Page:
When analyzing Lexington Realty Trust’s (NYSE: LXP) past performance, it is apparent the company has not recovered from its 2009 crisis. On March 9, 2009, the share price plummeted to its lowest level of $2.01. Just six months earlier, the price had reached $17.22. Since that time, dividend, FFO rates, and assets have not surpassed pre-Great Recession levels. Lexington Realty’s share price has been lackluster as well closing at $9.26 on May 8, 2015.
As Lexington Realty’s valuation metrics (price-to-FFO, dividend yield, and implied capitalization rate) are substantially subpar, the company might appear to be an attractive investment. However, buying a stock because it seems inexpensive can come with many risks. Among net lease REITs, Lexington Realty, which has a high concentration of properties in the office and industrial sectors, has underperformed relative to its peers. Since 2010, W.P. Carey (NYSE: WPC), STAG Industrial (NYSE: STAG), and National Retail Properties (NYSE: NNN) have increased funds from operations (FFO) by way over 100 percent while Lexington Realty has grown by only 66 percent.
It is unlikely Lexington Realty’s shares will have any significant gain in the short term. This is especially true, as REITs in general have fallen from grace. Also, there are other net lease stocks with better track records and reputation providing an attractive option relative to Lexington Realty.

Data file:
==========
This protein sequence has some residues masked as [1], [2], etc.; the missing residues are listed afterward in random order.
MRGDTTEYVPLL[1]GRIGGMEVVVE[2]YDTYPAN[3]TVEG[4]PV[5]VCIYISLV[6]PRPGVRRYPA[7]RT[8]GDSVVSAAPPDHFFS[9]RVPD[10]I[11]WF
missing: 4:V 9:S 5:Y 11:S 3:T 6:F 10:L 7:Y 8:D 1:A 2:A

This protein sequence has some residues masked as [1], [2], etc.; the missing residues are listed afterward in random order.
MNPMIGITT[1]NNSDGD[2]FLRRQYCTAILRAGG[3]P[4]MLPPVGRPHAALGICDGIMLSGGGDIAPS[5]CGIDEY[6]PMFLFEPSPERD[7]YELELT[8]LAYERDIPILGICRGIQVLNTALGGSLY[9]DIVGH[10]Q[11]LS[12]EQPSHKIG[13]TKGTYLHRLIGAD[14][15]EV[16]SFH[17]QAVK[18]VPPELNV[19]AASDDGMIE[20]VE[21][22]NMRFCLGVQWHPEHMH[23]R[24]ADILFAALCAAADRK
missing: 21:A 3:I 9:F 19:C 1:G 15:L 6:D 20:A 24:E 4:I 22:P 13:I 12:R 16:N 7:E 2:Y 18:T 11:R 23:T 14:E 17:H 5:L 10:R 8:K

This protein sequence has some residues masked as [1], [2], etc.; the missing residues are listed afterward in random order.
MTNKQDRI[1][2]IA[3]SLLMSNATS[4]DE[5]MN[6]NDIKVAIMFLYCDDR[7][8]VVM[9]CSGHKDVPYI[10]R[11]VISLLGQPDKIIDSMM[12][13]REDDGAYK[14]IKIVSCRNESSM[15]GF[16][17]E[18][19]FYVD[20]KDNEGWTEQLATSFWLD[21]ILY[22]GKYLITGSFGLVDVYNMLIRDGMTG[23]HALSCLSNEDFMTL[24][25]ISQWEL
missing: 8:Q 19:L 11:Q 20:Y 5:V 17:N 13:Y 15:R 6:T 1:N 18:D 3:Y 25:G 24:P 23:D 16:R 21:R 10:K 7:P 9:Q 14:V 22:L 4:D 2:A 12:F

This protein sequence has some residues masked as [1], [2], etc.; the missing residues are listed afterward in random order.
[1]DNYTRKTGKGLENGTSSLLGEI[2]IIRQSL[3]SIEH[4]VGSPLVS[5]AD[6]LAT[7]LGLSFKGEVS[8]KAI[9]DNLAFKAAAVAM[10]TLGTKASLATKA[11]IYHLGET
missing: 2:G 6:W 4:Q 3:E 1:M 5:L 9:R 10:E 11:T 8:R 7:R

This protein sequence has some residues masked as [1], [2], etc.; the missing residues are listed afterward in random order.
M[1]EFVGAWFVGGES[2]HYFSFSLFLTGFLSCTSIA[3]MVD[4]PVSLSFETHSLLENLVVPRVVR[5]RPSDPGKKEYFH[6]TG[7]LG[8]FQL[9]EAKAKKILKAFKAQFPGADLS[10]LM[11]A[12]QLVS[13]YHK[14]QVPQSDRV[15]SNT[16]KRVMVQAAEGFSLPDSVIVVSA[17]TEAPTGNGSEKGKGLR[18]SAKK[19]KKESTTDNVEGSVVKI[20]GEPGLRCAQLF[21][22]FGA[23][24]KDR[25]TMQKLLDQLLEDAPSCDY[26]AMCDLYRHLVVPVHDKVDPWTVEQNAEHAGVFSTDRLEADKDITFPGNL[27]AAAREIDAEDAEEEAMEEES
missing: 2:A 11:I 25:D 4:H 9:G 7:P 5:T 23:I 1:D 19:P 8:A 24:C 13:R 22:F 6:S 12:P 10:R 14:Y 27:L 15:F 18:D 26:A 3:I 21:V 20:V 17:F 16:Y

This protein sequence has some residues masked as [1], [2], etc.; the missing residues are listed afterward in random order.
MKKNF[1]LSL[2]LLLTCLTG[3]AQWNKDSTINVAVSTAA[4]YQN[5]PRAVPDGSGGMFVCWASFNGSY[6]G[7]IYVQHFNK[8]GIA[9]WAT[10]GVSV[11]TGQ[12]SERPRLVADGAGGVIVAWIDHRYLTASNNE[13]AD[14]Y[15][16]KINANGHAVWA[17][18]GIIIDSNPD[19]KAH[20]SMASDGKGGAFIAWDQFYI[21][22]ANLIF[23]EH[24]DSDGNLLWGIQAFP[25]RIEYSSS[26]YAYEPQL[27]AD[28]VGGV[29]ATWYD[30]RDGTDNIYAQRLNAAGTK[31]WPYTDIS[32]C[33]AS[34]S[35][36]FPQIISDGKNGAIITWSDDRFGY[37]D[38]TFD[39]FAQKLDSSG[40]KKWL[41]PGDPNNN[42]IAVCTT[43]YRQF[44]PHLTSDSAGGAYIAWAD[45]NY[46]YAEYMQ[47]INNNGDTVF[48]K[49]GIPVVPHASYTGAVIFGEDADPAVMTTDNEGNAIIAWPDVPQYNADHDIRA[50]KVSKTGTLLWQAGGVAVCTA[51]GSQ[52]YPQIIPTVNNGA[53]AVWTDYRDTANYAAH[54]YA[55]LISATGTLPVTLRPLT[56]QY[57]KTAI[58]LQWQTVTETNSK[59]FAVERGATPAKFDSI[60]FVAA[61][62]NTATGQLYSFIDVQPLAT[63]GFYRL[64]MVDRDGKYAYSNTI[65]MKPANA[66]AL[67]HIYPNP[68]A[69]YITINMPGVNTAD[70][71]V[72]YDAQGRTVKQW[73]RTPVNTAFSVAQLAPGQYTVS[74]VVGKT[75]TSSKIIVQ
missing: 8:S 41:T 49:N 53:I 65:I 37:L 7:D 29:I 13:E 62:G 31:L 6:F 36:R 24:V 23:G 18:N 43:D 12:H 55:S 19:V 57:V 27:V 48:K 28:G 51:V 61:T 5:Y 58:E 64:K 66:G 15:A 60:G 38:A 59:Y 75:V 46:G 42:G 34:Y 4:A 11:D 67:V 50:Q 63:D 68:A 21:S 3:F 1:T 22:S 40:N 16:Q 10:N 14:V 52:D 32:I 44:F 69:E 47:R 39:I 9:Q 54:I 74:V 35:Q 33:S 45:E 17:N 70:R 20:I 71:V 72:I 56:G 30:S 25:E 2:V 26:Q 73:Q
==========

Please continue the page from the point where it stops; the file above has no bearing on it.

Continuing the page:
Another issue is that Lexington Realty lacks some market credibility. The company was severely beaten down during the Great Recession for its high leverage and although debt metrics have improved, they are still lofty. Lexington Realty carries one of the highest debt-to-total capitalization rates when compared with its net lease peers. Over the past six years, the company’s competitors reorganized their financial metrics and are viewed favorably by Wall Street while Lexington Realty failed to do so.
Further compounding Lexington Realty’s problems are their less than stellar Q1 2015 financial results. Management expects FFO per share for 2015 will be on par with 2014. In addition, Q1 2015 occupancy, Company FFO per share, and Net Operating Income (NOI) actually decreased when compared with Q1 2014. See the complete performance table below.
To summarize, Lexington Realty’s performance has not excited investors and this is reflected in the share price. The company’s management must realize giving investors a reason to buy the stock will reward them. Otherwise, if they wait too long, an activist might do it for them.
Percent Change 2015 vs. 2014
|Revenues – Q1, in percent||4.3|
|NOI – Q1, in percent||(3.1)|
|FFO per share – Q1, in percent||15.4|
|Alternate FFO per share – Q1, in percent||(7.1)|
|AFFO per share – Q1, in percent||(4.0)|
|Dividend per share, Q1, percent||3.0|
|Dividend payout ratio – Q1, in percent||71|
|Occupancy (Same Store) – Q1, in percent||96.4|
|Total debt to total enterprise value – Q1||46.7|
|FFO per share, in percent (Projected) -2015||(1.9)|
Written by Heli Brecailo
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Disclosure: The author has no positions in any shares mentioned, and no plans to initiate any positions within the next 72 hours.